High on talk, low on substance: Modi’s speech showed India is ill-prepared for COVID

20 March 2020
On 19 March, Prime Minister Narendra Modi addressed the nation about the escalating COVID-19 pandemic. He did not outline any mitigation strategy.
On 19 March, Prime Minister Narendra Modi addressed the nation about the escalating COVID-19 pandemic. He did not outline any mitigation strategy.

History will record that on 19 March, in his first national address in the midst of the COVID-19 pandemic, Prime Minister Narendra Modi advised Indians to imitate Italian lockdown singing—to thank the doctors, nurses and emergency responders combating the public-health crisis—for five minutes on one Sunday, from their balconies. He also compared the pandemic to the world wars, and spoke about the explosion of COVID cases around the world. The one topic conspicuously absent from Modi’s speech, and probably the most pressing need from the nation’s leader in this time of crisis, was the government’s mitigation strategy.

His government has not offered a financial package or extra infrastructural support to the medical staff on the ground, though they are fast running out of personal protection equipment, such as masks, face shields, and gowns, et cetera. “The speech was largely an emotional one, asking for voluntarism from the people, rather than provide specific information about the mitigation strategy,” Dr Yogesh Jain, a public-health doctor and a founding member of Jan Swasthya Sahyog—or People’s Health Movement, an NGO that provides healthcare in rural Chhattisgarh—said. “I don’t think it will, in any way assuage the concerns of citizens or the medical staff, as cases surge. He just compared it to world wars and then went on to ask us to clap from balconies, show restraint and resolve without telling us anything about what the government is doing in this war-like situation.”

The dramatic centrepiece of Modi’s speech was a call for a “janata curfew”—or people’s curfew—on 22 March, a one-day lockdown. The scientific merit of a one-day lockdown is unclear within public-health circles, but it is possibly being seen as a trial run for longer lockdowns that may follow. He did not address the snowballing controversy about India being among the countries with the lowest testing rates in the world for COVID-19. He did not respond to concerns about the number of testing kits available in the country. He also did not address how, and at what costs, the COVID-19 treatment would be made available to citizens. All this while experts have warned that India is staring at a tsunami of cases in the coming weeks.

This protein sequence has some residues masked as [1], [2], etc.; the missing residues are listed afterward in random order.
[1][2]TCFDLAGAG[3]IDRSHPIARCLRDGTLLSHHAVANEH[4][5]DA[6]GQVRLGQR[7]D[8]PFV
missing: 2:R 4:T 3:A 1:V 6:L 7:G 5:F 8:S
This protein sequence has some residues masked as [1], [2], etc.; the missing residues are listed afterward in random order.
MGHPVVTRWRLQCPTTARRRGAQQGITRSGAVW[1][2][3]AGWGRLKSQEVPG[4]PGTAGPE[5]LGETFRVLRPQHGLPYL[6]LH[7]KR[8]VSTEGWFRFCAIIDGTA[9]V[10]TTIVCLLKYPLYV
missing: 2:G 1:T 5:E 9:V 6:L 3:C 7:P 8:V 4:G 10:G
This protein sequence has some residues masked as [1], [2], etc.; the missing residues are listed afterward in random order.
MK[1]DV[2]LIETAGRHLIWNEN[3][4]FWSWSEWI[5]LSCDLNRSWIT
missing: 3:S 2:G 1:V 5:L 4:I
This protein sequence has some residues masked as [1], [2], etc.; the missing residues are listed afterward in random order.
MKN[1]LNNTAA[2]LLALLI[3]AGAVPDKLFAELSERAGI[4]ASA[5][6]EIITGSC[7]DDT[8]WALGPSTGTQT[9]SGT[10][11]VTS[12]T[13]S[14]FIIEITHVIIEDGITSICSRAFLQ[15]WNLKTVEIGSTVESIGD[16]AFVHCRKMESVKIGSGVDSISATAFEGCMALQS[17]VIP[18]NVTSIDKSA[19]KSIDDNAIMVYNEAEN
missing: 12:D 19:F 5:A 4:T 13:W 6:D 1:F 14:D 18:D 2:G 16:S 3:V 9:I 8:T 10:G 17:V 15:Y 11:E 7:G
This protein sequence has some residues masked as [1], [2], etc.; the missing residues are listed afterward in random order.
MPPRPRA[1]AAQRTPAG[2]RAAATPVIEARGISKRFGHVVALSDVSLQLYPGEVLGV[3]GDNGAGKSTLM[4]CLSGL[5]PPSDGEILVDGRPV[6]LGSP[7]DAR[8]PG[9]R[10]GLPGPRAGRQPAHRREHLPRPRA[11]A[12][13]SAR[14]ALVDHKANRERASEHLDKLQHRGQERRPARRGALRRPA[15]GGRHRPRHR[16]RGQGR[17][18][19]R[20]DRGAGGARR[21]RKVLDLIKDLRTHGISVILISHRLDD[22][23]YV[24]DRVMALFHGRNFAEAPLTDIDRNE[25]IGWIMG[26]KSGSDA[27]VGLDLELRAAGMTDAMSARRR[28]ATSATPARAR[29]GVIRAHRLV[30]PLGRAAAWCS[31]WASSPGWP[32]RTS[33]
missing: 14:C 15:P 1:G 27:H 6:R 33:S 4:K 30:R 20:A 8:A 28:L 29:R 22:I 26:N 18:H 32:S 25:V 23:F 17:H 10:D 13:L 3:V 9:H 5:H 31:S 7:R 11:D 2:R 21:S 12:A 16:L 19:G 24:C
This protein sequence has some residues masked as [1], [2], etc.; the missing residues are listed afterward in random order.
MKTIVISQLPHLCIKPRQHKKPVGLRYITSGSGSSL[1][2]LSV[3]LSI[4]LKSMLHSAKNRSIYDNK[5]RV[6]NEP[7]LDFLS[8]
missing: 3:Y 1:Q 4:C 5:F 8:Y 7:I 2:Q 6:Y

Modi’s televised address, clearly aimed at calming citizens as well as the stock market, did not do either. What it did do was clarify that the Indian government would not be transparent with its mitigation strategy, and was not prioritising the needs of the medical community in the time of a public-health crisis.

Medical staff on the front lines of this battle, who had been expecting reinforcements, expressed their disappointment on Twitter. Dr Shalika Malviya, a family-medicine specialist from Tamil Nadu, tweeted, “Pls don’t come out at 5pm on Sunday to applaud us. Instead stand where ever you are n ask ur PM to giv u more tests, tests, tests for COVID19. Ask for more hosp beds, ventilators masks PPE for healthcare workers, Ask for financial back up for the most vulnerable.” Similarly, Dr Afreen Usman, whose husband is caring for COVID patients, tweeted, “As a doctor myself and as wife of a doctor who is working with Corona Virus patients, let me assure you that we don’t want people clapping for us, what we really need is more testing kits, better quarantine facilities, hazmat suits, more awareness and I mean correct awareness.”

Vidya Krishnan is a health journalist based in Goa. Her first book, on the rise of antibiotic resistance and the threat to global health security, is slated to be published in 2020.

Keywords: COVID-19 Narendra Modi public health Pinarayi Vijayan Kerala
COMMENT